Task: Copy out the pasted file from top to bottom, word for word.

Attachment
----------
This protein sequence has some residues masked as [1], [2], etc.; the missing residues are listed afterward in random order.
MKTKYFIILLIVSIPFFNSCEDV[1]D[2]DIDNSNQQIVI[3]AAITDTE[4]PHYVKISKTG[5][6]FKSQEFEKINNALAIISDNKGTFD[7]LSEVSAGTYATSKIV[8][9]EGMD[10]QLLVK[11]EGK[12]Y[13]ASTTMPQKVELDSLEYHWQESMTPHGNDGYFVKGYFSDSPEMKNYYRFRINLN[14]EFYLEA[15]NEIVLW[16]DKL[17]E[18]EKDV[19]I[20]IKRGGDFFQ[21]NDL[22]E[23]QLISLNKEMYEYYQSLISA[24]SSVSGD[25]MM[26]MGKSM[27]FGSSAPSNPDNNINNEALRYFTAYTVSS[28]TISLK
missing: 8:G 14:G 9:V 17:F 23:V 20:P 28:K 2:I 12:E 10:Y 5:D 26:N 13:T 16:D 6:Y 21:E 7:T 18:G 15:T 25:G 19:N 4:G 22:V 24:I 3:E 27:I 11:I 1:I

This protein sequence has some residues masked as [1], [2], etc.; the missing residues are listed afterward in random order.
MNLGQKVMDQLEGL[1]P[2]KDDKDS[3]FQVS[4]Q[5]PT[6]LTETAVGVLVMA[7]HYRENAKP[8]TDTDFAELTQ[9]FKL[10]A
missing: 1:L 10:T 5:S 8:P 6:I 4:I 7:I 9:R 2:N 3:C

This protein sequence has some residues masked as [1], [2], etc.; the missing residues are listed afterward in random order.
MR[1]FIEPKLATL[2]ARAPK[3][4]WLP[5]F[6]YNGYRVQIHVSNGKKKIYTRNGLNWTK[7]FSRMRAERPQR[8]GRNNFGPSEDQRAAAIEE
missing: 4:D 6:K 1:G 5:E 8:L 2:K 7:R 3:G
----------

This protein sequence has some residues masked as [1], [2], etc.; the missing residues are listed afterward in random order.
MKTKYFIILLIVSIPFFNSCEDV[1]D[2]DIDNSNQQIVI[3]AAITDTE[4]PHYVKISKTG[5][6]FKSQEFEKINNALAIISDNKGTFD[7]LSEVSAGTYATSKIV[8][9]EGMD[10]QLLVK[11]EGK[12]Y[13]ASTTMPQKVELDSLEYHWQESMTPHGNDGYFVKGYFSDSPEMKNYYRFRINLN[14]EFYLEA[15]NEIVLW[16]DKL[17]E[18]EKDV[19]I[20]IKRGGDFFQ[21]NDL[22]E[23]QLISLNKEMYEYYQSLISA[24]SSVSGD[25]MM[26]MGKSM[27]FGSSAPSNPDNNINNEALRYFTAYTVSS[28]TISLK
missing: 8:G 14:G 9:V 17:F 23:V 20:P 28:K 2:I 12:E 10:Y 5:D 26:N 13:T 16:D 6:Y 21:E 7:T 18:G 15:T 25:G 19:N 4:G 22:V 24:I 3:E 27:I 11:I 1:I

This protein sequence has some residues masked as [1], [2], etc.; the missing residues are listed afterward in random order.
MNLGQKVMDQLEGL[1]P[2]KDDKDS[3]FQVS[4]Q[5]PT[6]LTETAVGVLVMA[7]HYRENAKP[8]TDTDFAELTQ[9]FKL[10]A
missing: 1:L 10:T 5:S 8:P 6:I 4:I 7:I 9:R 2:N 3:C

This protein sequence has some residues masked as [1], [2], etc.; the missing residues are listed afterward in random order.
MR[1]FIEPKLATL[2]ARAPK[3][4]WLP[5]F[6]YNGYRVQIHVSNGKKKIYTRNGLNWTK[7]FSRMRAERPQR[8]GRNNFGPSEDQRAAAIEE
missing: 4:D 6:K 1:G 5:E 8:L 2:K 7:R 3:G